Bombadil plays with Paleface at the Garage in Winston

by Heather MacIntyre

It had been quite a while since I attended a show at the Garage (;, 110 W. 7th St. in Winston-Salem), the last time being for a fashion show about two years ago, with Autopassion (… maybe? Point being, not many people from the Greensboro side of the Triad have had a chance to check out the improved venue since its upgrade, bar and all. They’ve even started a membership for easier access into shows and updates on what’s going on. For example: Now they have trivia nights, open-mic events and multiple shows a week. This is a lot for a venue that doesn’t have the split personality of turning into a “club” after hours. Not that there is anything wrong with that, but it’s impressive that they’ve been able to make do without… well, selling out. Don’t mistake me for saying that there isn’t some booty-shakin’ from time to time, because there are plenty of shows here that can look like dance parties.

Paleface (; www.myspace. com/justabuttoburn), one of Concord’s better known acoustic indie-rock bands, are originally from Brooklyn, NY. Some say they resemble a blended smoothie made from a number of folk-like artists. Paleface resembles a slightly more cheerful and Southern-soul version of Tom Waits, with a hint of some of the more popular folk-country today. This would make sense though, as his previous roommate was Beck, and he’s been a guest vocalist for his buddies in the Avett Brothers. He sounds just as comfortably scratchy live as he does on his recordings.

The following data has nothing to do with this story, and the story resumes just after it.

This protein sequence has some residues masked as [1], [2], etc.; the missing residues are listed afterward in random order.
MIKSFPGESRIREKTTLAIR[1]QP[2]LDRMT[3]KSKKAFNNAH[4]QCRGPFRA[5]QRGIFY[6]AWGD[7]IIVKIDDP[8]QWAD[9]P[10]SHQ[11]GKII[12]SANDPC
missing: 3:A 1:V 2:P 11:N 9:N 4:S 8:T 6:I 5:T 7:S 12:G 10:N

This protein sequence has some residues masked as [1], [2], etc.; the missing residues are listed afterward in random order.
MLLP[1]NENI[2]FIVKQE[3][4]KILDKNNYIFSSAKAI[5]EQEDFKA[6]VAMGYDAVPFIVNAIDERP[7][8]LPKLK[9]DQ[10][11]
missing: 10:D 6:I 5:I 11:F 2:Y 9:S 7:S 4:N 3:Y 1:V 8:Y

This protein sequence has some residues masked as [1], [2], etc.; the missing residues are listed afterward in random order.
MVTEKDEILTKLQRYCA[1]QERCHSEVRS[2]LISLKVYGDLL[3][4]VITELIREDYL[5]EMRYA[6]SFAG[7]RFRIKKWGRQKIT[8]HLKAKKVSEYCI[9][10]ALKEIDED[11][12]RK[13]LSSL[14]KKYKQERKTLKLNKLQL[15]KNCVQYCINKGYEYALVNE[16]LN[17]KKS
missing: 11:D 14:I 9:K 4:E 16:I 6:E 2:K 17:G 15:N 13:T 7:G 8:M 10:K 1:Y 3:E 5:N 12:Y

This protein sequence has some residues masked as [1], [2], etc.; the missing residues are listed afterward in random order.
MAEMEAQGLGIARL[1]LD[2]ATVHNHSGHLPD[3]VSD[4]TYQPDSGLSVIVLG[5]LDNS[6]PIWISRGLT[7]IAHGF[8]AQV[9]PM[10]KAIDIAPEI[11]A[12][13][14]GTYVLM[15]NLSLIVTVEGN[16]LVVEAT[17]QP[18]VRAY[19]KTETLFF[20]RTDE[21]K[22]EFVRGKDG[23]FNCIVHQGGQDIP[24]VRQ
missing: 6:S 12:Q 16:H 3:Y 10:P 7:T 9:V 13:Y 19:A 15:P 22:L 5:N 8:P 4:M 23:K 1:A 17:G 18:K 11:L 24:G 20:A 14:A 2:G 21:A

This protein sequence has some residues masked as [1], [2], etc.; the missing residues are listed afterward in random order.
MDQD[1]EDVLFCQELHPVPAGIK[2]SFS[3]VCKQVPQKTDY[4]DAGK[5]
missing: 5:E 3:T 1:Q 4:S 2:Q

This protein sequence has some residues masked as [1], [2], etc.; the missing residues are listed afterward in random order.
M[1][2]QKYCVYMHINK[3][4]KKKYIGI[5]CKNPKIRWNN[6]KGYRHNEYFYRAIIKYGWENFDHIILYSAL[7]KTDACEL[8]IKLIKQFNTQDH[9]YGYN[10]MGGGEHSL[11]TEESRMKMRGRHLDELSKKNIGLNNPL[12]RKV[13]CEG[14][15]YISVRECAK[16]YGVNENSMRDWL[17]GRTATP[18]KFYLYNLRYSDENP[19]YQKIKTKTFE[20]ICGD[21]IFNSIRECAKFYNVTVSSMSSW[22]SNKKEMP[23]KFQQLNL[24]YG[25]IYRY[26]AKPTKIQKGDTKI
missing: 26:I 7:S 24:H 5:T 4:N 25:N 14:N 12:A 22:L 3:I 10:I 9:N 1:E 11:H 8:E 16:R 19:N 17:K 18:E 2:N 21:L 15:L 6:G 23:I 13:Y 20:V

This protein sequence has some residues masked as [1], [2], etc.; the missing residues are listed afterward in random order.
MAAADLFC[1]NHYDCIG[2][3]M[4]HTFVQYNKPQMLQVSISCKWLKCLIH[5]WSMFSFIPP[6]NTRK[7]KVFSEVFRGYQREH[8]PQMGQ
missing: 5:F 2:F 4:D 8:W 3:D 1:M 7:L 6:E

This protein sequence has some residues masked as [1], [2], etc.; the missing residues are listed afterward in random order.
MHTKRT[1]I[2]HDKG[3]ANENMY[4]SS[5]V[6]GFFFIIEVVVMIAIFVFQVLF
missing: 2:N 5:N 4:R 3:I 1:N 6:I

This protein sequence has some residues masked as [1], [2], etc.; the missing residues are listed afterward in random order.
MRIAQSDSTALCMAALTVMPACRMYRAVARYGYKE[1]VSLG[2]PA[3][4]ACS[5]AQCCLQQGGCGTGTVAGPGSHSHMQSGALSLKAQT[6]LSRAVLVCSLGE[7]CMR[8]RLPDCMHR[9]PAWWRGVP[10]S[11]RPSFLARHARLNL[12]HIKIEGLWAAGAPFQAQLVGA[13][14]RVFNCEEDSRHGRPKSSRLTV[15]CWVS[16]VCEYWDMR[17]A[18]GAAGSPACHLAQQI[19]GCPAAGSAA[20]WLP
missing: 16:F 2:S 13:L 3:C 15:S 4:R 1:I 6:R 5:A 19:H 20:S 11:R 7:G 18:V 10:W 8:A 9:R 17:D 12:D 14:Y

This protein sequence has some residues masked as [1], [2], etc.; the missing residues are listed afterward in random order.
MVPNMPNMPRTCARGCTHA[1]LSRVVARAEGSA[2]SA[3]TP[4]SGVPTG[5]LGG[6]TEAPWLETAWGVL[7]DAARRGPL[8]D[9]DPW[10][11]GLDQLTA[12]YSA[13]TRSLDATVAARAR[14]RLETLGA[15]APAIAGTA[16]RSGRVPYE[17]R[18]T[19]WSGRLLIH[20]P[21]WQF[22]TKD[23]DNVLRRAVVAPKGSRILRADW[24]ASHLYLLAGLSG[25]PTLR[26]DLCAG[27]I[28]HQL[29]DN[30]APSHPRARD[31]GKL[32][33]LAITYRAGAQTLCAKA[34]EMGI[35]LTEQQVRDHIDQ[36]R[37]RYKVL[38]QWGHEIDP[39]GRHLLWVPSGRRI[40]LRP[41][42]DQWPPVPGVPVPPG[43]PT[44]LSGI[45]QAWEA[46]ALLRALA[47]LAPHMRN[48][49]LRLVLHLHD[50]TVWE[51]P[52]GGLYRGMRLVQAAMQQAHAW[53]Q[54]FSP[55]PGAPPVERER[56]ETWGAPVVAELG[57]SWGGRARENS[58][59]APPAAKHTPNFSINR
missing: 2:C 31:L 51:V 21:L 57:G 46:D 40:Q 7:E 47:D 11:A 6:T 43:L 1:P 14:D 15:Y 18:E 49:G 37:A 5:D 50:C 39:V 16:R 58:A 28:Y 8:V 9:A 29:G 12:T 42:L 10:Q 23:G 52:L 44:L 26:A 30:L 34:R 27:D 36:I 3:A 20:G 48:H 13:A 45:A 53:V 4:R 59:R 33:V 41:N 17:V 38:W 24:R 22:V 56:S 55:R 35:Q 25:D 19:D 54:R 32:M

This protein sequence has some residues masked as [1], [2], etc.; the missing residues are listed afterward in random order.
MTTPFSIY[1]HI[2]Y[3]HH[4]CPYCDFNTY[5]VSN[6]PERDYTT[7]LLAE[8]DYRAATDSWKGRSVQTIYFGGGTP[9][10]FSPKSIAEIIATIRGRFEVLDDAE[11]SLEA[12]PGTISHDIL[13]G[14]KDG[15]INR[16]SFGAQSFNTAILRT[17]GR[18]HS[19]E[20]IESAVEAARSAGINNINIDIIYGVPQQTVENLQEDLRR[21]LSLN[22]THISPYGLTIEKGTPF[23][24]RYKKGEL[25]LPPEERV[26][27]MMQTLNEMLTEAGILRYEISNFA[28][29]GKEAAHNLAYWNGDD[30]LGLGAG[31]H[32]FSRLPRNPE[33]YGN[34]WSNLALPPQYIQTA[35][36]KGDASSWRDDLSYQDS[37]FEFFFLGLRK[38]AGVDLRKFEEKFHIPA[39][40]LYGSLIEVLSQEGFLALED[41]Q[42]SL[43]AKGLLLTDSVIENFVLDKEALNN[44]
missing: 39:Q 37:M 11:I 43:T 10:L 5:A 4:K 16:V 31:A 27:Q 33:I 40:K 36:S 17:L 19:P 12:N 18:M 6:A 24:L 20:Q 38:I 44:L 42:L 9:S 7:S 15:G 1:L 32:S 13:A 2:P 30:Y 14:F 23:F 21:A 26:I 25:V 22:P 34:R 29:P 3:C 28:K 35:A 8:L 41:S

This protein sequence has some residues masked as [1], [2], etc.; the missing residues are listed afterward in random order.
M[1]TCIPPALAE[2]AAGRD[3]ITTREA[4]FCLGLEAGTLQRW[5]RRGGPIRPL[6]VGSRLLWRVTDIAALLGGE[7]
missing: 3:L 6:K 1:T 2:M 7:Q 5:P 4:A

The guitar, vocals and other odds and ends are completed with Monica Samalot, who adds more percussion to the set. This was my second time seeing Paleface, and the live show was even better than the first time I witnessed it over a year ago. Bombadil’s ( nationwide release on Ramseur Records entitled A Buzz, A Buzz has created just that for their debut recording — if you haven’t had the chance to hear it, you’re missing out. Brian Rahija, James Phillips, Stuart Robinson and Daniel Michalak know how to put on a live show. Their sets are undeniably the main draw at the concerts and festivals they played at, and everyone has grown to know them for their vivacious and charming presentation, delivering music and fun in a manner that holds everyone’s attention. There just simply isn’t a way to stay still or remain in any negative sort of mood when experiencing these Triangle folk-rock performers. No one is a match for Bombadil. They pace back and forth with their instruments and throw music around like a football; spectators can’t help but follow them with their eyes like an IMAX movie. Reading their fans, and feeding them more of what they want, the band finishes the set with hootin’ and hollerin’ throughout the venue. Amongst their sporadic fall tour, your next chance to see the festive show with Bombadil is Sat., Sept. 27 at Cat’s Cradle ( alongside Holy Ghost Tent Revival ( and the Proclivities (

To comment on this story e-mail Heather MacIntyre at